Canadian Court Challenge Seeks To Clarify Right To Be Cryogenically Frozen After Death


Canadian Court Challenge Seeks To Clarify Right To Be Cryogenically Frozen After Death

In British Columbia, a unique law is being challenged that prohibits sale services that use use ultra-low temperatures to preserve human bodies after clinical death in a process known as cryonics. In short, the Canadian province is banning the prospect of being frozen just after death and eventually being brought back to life sometime in the future.

The challenge is taking place in provincial court as Keegan Macintosh and the Lifespan Society of British Columbia filed a civil claim to the Supreme Court of B.C. on Tuesday. They argue that parts of the Cremation, Interment and Funeral Services act are unconstitutional as they prohibit the sale of cryonics. In fact, British Columbia is the only jurisdiction in the world to prohibit the sale of cryonics services.

The society’s legal counsel, Jason Gratl states, "Here what we're really talking about is the right to a third method of disposition of remains.” Gratl goes on to explain the plaintiff’s are asking whether there is significant validation to deny a person the right to have their bodies preserved in ultra-low temperatures.

As the plaintiff’s allegations are yet to be examined in court, Macintosh nor a government spokesperson was available for comment.

According to the notice, one of the services Macintosh intends to purchase includes vitrification, which replaces the liquids within a corpse with a cooling substance that leads to a process known as suspension. This practice is outlawed by the act in Section 14 which covers the sale or arrangement of “preservation by storage.” Violators of this law can spend up to 12 months in prison, be fined up to $10,000 or receive both penalties. Companies who well these services can be fined up to $100,000.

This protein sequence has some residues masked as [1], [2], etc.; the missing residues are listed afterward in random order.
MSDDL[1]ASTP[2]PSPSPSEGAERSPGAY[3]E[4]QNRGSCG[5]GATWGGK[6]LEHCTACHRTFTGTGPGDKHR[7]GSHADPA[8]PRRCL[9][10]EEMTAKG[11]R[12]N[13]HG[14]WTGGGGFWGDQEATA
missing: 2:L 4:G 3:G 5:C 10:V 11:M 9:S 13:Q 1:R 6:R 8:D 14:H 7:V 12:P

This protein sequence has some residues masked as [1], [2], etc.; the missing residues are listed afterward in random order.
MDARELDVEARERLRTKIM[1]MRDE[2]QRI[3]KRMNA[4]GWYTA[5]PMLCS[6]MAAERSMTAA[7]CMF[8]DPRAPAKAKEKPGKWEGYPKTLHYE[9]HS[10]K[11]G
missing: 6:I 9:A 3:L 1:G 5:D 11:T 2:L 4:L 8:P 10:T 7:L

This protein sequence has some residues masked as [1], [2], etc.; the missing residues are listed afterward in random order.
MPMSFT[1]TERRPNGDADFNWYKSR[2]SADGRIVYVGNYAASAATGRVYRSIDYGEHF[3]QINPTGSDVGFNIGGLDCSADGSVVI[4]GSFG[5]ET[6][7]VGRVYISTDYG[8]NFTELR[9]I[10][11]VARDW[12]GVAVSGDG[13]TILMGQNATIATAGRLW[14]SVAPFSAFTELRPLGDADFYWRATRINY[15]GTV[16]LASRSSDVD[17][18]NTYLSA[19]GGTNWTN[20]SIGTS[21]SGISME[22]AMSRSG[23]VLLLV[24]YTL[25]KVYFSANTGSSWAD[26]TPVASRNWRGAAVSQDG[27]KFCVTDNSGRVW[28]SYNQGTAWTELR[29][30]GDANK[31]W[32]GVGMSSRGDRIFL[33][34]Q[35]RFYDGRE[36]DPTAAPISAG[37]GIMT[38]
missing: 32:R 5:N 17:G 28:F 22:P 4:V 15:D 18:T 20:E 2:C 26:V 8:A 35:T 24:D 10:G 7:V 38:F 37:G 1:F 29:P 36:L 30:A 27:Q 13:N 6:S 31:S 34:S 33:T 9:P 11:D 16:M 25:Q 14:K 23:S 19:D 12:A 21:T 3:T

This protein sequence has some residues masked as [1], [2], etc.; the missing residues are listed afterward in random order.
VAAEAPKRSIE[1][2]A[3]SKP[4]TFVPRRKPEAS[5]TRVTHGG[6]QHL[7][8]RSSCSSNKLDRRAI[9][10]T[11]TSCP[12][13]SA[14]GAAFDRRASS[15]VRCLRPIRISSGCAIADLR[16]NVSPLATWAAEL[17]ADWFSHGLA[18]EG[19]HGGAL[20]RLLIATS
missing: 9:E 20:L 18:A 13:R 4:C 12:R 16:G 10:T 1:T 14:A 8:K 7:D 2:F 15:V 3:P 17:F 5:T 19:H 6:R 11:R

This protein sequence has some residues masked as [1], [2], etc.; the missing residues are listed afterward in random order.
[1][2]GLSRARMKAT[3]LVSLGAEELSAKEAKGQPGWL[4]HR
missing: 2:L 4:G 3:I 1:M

Although the act doesn’t clearly define cryonics, it prohibits any form of long-term preservation of a body with the intent of future resuscitation, which effectively bans the practice.

Lifespan only offers the possibility of resuscitation in the future yet does not guarantee or embellish the idea of such a result. Gratl says that their needs to be incredible advancements in the future of medical science in order for this practice to become a potential possibility.

The provincial court in British Columbia has about 21 days to respond once they receive the notice from the two parties involved.

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